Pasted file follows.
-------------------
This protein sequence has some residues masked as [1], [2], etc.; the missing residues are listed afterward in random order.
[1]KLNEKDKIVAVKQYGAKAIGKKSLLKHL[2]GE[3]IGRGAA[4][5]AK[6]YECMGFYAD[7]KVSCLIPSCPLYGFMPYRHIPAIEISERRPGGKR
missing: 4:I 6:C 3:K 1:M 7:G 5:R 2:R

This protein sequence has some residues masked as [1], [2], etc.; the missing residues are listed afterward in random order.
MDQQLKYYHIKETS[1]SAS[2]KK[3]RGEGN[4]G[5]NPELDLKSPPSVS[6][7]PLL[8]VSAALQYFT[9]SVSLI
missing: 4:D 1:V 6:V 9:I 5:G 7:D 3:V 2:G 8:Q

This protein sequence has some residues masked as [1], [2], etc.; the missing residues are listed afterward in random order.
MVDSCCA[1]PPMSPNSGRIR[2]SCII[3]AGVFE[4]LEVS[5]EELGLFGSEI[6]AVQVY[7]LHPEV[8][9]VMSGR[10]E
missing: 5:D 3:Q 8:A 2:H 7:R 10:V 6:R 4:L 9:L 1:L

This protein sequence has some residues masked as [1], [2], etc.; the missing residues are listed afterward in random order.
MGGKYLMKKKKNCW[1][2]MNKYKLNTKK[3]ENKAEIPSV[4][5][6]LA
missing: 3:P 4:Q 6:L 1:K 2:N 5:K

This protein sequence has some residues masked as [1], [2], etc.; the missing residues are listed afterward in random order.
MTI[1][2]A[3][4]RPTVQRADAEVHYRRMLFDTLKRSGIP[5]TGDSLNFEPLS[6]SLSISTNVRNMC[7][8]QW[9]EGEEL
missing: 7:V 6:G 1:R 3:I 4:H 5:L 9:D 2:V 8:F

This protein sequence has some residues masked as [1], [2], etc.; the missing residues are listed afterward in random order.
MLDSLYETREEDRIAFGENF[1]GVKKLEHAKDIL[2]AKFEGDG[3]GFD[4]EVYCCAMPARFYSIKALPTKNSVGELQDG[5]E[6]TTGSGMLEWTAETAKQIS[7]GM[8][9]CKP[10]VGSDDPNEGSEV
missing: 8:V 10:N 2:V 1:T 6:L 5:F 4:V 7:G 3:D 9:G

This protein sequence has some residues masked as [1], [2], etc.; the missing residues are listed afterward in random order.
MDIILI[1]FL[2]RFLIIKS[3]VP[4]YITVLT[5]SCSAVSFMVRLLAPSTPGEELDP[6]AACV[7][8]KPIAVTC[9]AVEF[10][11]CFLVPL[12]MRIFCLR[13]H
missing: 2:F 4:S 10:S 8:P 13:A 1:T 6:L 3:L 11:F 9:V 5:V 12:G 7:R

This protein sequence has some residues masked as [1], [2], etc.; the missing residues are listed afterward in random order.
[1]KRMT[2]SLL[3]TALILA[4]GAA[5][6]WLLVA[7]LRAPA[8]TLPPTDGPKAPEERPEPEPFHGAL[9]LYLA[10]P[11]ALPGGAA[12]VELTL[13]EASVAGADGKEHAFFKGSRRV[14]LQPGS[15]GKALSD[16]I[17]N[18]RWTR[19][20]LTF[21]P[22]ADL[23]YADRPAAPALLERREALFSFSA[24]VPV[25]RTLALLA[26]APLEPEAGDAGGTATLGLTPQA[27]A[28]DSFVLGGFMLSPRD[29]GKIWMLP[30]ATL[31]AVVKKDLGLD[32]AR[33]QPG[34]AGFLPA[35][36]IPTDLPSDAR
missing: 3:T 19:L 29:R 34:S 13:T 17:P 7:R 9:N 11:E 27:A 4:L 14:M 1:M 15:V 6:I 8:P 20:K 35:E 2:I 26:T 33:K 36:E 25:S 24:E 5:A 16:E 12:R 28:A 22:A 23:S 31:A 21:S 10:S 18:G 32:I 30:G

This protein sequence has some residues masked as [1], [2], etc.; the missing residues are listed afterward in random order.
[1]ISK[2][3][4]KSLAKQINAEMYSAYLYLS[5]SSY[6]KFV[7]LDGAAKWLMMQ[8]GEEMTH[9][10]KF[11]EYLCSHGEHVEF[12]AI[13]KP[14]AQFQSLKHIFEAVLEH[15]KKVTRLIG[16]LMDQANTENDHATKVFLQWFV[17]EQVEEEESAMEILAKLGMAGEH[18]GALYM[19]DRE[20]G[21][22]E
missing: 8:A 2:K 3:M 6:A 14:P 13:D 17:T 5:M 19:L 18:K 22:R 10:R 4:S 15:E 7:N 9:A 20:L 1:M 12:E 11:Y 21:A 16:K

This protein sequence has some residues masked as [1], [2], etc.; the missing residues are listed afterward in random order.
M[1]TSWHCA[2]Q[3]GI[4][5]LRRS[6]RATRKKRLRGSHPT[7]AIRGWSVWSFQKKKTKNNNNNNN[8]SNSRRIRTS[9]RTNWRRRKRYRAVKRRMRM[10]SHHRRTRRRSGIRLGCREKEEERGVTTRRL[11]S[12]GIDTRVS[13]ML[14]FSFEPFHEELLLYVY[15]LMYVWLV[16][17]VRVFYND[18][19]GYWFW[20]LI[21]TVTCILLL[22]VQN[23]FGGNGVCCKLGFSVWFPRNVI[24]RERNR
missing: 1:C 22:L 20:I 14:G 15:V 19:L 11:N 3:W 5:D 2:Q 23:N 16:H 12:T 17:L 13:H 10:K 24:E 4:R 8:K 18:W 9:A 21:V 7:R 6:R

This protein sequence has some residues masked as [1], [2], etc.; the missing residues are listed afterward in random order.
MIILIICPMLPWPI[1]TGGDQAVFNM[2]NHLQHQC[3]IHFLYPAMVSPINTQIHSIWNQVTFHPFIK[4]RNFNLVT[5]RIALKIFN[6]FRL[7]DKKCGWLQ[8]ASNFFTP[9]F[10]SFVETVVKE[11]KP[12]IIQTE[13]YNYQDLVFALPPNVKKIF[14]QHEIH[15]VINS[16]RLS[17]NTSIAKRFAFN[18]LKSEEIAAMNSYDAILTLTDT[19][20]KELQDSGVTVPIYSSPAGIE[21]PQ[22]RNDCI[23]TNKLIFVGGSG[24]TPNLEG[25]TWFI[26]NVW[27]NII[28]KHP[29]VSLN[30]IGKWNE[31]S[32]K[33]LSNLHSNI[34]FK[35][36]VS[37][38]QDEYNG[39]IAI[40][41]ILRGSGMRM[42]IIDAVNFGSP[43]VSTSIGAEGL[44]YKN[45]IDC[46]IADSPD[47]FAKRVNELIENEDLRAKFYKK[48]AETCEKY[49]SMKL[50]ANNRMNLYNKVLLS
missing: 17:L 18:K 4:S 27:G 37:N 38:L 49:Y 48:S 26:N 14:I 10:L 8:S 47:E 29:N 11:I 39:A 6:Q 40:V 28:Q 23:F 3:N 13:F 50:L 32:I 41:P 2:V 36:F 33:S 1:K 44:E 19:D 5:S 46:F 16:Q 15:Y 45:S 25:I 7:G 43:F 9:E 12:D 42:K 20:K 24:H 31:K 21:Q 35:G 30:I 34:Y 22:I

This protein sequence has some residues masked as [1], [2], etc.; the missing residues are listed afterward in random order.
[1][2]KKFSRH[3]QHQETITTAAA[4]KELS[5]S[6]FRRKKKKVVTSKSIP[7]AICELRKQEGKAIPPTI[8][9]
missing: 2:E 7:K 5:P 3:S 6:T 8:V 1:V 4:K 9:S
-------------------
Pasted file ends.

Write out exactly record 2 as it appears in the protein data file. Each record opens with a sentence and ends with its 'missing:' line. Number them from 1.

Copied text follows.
This protein sequence has some residues masked as [1], [2], etc.; the missing residues are listed afterward in random order.
MDQQLKYYHIKETS[1]SAS[2]KK[3]RGEGN[4]G[5]NPELDLKSPPSVS[6][7]PLL[8]VSAALQYFT[9]SVSLI
missing: 4:D 1:V 6:V 9:I 5:G 7:D 3:V 2:G 8:Q